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Pet travel: the derogation

by
01 April 2009, at 12:00am

Maggie Fisher reports on the latest developments on the retention of measures to protect the UK's borders from exotic diseases.

Back in September last year, parasitologists at the European Scientific Counsel for Companion Animal Parasites (ESCCAP) meeting were warned that the fight was on if the UK was to keep the Pet Travel Scheme (PETS) in place.

 The EU Commission expressed a desire to bring the UK in line with the rest of Europe, when a derogation – which allows stricter border controls under the PETS scheme – comes to an end on 30th June, 2010.

 However, ESCCAP UK, along with other veterinary associations, has worked hard to open a dialogue and lobby the government in support of keeping the derogation in place. Responsible for taking the case to the EU Commission is Maggie Tomlinson, head of Emerging Infections and Zoonoses, Infectious Diseases and Blood Policy at the Department of Health.

 At the ESCCAP meeting she warned: “I can categorically say that the Government is not keen for us to keep the derogation and it’s going to be a very hard fight to keep our border controls in place.”

Growing support

 Since the meeting, however, there has been a growing body of support for the derogation. Maggie Tomlinson added: “DEFRA, the Department of Health ministers, the chief medical officer, the chief veterinary officer and other senior officials have lobbied their Commission counterparts and we are cautiously optimistic about their assurances to consider our evidence and arguments for our continued controls, i.e. to continue with our full controls under the UK PETS scheme.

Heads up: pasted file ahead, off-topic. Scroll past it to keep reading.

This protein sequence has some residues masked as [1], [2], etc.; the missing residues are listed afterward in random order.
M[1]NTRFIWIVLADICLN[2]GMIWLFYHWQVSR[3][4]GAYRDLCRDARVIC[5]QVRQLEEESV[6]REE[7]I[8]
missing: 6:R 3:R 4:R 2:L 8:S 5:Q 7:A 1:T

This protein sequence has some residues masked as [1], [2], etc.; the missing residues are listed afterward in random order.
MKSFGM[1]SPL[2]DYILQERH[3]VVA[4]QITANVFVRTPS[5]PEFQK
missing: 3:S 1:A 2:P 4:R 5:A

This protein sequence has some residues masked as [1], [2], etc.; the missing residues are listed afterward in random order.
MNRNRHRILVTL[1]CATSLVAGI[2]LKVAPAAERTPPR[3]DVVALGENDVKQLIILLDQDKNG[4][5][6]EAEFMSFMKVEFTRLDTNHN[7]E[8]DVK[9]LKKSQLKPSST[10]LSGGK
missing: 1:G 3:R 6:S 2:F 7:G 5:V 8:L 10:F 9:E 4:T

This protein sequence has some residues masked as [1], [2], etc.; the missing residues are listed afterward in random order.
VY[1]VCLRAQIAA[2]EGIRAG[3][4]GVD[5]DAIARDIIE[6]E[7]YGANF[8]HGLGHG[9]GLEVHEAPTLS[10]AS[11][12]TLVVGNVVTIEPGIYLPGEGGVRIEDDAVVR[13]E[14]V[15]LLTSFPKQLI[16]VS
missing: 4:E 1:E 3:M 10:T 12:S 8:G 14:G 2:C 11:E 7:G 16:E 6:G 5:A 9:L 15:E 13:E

“We will continue to work closely with the Commission and we have put forward a strong case for on-going protection of the UK against incursion of rabies and vector-borne infections that travelling pets could bring to UK shores. We have reinforced the point that our current controls safeguard us and we await news from the Commission as to its proposals for the future.” 

She added that any controls must be riskbased as there are currently variations across the EU in terms of risk from rabies, tick and tapeworm infections. “We have indicated our willingness to explore with the Commission risk-based alternatives to the current regimes that might be acceptable to the UK in the longer term, and an extension of our current derogation would allow time for such alternatives to be explored. “Ireland, Finland, Sweden and Malta also have derogations in place and have indicated that they too will be seeking to retain them and we are working in concert with them on this issue.” 

The PETS scheme today

 Since the introduction of PETS in February 2000, over 571,000 cats, dogs and ferrets have entered the UK under the scheme. In the past year alone, 98,737 dogs and 10,700 cats have arrived in the UK.